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Joint Paper by Bulgaria, Croatia, Czechia, Hungary, Poland, Romania and Slovakia regarding the Multiannual Work Programme for Connecting Europe Facility—Transport for the period 2021–2023



Taking into account the draft of the Multiannual Work Programme for the Connecting Europe Facility—Transport for the period 2021–2023 (MAP 2021–2023) presented by the Directorate-General for Mobility and Transport of the European Commission in October 2020, and the discussion on this proposal led in 2020, the signatory countries of this joint paper would like to thank the Commission for the consultation process and appreciate the transparent and upfront debate on the use of funds aiming at developing the European transport networks.

 

At the same time, echoing the positions expressed in the meetings, we would like to present our common position regarding the importance of the following issues referring to this Programme:

 

  1. The signatory countries have their specifics in the transport sector even though their problems and needs may seem similar. These specifics can be well addressed through Cohesion policy. However, transferring the Cohesion Fund resources to the CEF and, in addition, excluding 30% of the resources from the Cohesion national envelopes have significantly reduced the possibility of addressing these national specificities. Therefore, we call on the Commission to establish the most flexible conditions for the use of the Cohesion national envelopes. In particular, we ask to include in the scope of the MAP 2021-2023 all eligible activities set out in the Article 9 of the CEF Regulation. In case of the modernization of TEN-T network objective (Article 9(2)(b) of the CEF Regulation), no indicative budgetary amounts should be put in place for the funding priorities encompassed by this objective. As far as budget is concerned, our intention is to see the entire amount of the Cohesion national envelopes to be made available in the period 2021–2023 and immediately from 2021. All submitted action proposals that meet the award criteria should be supported until the allocation for the given country is fully exhausted.
  2. We are all aware of the necessity to promote the green and sustainable transport across the continent. However, everywhere in the industrialised world the lion’s share of goods is still transported by road and the situation will not dramatically change in the foreseeable future. At the same time, the TEN-T road infrastructure in our part of the EU is still not adapted to the modern requirements, mixing local and long-distance traffic, leading through urbanised areas resulting in heavy negative environmental impact on local communities, negative safety records and energy inefficiency of shipments. Hence, we would like to underline the need for better acknowledgement of road infrastructure in MAP 2021–2023 according to the text of the draft CEF Regulation for 2021-2027, i.e., without limiting the support to "pre-identified road links as stipulated in Section 1 and 2 of Part III of the Annex of the CEF Regulation, in particular cross-border links and missing links on the Core Network." These links can have a priority.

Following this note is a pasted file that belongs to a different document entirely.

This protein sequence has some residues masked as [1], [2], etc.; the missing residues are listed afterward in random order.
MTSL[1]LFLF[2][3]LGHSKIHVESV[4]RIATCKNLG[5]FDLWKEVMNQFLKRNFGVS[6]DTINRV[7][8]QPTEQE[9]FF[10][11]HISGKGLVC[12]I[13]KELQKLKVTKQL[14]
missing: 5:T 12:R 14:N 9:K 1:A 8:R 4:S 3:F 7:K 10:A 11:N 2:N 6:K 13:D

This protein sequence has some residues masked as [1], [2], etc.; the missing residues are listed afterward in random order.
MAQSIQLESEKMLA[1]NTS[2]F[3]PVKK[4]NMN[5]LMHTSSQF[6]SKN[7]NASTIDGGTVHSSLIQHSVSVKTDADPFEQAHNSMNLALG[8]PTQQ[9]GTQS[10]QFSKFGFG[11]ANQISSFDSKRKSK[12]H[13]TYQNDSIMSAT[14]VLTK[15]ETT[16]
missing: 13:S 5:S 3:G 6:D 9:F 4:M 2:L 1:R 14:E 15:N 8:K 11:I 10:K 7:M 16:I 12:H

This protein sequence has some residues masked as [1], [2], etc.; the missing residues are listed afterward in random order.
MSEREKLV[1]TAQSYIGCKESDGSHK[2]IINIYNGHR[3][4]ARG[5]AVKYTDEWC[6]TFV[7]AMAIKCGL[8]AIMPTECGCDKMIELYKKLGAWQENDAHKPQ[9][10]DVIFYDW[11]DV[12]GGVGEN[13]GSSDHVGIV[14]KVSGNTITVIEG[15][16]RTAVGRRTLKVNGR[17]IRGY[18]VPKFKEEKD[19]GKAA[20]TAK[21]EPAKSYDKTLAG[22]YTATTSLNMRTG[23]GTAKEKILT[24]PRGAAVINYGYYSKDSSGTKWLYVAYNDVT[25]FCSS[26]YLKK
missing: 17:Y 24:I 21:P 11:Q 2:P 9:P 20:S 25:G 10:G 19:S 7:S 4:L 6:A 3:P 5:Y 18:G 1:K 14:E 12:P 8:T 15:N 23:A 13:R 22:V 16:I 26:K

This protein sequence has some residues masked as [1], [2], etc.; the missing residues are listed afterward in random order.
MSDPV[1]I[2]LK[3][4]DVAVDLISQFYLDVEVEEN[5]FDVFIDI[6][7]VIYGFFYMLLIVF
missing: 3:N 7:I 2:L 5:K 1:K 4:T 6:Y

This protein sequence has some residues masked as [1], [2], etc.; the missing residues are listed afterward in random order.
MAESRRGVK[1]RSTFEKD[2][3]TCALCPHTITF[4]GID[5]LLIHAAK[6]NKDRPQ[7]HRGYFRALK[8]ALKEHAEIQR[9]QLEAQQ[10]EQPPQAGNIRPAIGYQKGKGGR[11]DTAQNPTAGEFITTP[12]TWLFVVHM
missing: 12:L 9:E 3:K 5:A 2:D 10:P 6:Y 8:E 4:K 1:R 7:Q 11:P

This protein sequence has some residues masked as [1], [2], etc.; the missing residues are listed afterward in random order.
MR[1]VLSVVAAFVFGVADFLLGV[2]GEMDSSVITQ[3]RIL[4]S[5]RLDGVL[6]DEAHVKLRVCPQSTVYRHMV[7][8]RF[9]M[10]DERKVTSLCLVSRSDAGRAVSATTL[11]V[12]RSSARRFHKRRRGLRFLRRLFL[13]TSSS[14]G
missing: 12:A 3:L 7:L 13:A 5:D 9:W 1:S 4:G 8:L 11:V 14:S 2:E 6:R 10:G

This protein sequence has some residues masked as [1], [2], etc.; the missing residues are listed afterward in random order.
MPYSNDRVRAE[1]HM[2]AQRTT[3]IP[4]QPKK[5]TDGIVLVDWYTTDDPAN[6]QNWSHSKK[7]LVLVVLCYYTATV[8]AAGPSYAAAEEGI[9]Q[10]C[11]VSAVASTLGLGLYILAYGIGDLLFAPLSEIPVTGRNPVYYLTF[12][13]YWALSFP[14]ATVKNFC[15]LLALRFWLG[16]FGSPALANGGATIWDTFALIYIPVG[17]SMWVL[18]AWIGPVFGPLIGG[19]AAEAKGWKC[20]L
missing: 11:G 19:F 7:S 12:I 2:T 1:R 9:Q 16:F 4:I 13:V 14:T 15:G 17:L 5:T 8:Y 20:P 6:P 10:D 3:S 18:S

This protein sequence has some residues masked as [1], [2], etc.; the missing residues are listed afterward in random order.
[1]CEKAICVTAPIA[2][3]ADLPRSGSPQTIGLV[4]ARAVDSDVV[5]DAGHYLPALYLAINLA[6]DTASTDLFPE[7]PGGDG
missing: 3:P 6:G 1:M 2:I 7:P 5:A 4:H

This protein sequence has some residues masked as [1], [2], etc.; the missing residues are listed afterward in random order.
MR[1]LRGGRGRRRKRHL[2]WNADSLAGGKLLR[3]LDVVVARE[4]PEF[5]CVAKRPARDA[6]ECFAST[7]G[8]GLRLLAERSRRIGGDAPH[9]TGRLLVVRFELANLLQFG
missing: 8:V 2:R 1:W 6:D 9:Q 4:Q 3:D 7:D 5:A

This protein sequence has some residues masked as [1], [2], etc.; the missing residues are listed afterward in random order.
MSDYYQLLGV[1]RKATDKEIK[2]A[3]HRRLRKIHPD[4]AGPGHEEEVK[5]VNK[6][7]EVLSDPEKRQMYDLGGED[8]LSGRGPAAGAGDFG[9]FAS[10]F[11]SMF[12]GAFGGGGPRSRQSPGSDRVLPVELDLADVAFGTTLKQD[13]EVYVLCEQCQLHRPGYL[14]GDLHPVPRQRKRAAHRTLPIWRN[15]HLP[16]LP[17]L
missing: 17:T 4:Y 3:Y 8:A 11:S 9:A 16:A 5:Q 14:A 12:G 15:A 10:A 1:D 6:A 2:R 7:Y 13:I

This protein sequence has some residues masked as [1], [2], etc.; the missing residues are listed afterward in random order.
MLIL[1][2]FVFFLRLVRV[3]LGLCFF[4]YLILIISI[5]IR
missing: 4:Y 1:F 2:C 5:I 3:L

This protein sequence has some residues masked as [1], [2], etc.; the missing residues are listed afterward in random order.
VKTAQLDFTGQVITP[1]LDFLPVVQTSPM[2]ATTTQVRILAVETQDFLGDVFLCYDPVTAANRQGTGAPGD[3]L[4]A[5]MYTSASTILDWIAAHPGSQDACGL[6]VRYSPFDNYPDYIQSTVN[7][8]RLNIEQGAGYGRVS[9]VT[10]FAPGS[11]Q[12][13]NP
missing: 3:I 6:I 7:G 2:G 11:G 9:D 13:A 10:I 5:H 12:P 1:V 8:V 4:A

3. In order to alleviate the overland traffic from a handful of congested ports in the continent, we would like to see the basic maritime port infrastructure well reflected in the draft work programme. At the same time, we expect that further support for inland waterways will be provided. This will inevitably increase the role of waterborne transport further away from the key oceanic routes and give a boost to short sea shipping in all sea basins around the EU.
  4. We agree that the development of multimodal transport needs to be supported also in terms of basic infrastructure. In this context we particularly see the necessity to secure financing without unnecessary restrictions for rail-road terminals, multimodal passenger hubs and also railway stations. For historical reasons, we lack modern solutions in this area what hinders the effects of linear investments financed from EU and other sources.
  5. We would like to draw the Commission’s attention to the uneven geographical distribution of alternative fuels infrastructure in the EU as well as different starting points of individual Member States. Therefore, we ask for reintroduction of grants for support of the implementation of alternative fuels infrastructure.
  6. Referring to the Military Mobility component of CEF, we are mostly interested in the realisation of projects aiming at enhancing the quick physical mobility of troops and supplies. Hence, we welcome the possibility to implement and co-fund projects in all modes of transport, including air transport.
  7. We all agree that every investment needs to be properly justified. Being part of a Sustainable Urban Mobility Plan (SUMP) is a good example of proper justification in the case of projects targeting urban mobility. Nevertheless, we tend to worry that a firm and rigid requirement of a SUMP for each and every project submitted to the CEF calls may have counterproductive effects. Instead, an equivalent to SUMP should be sufficient with a soft recommendation to prioritise projects being part of a SUMP, if applicable. This approach may trigger more attention to this instrument whose preparation is time-consuming.

 

We would welcome if the Commission took these points into consideration when formulating the MAP for CEF Transport 2021–2023.

 

We are looking forward for the starting of the new CEF Programme for the benefit of all EU Member States.


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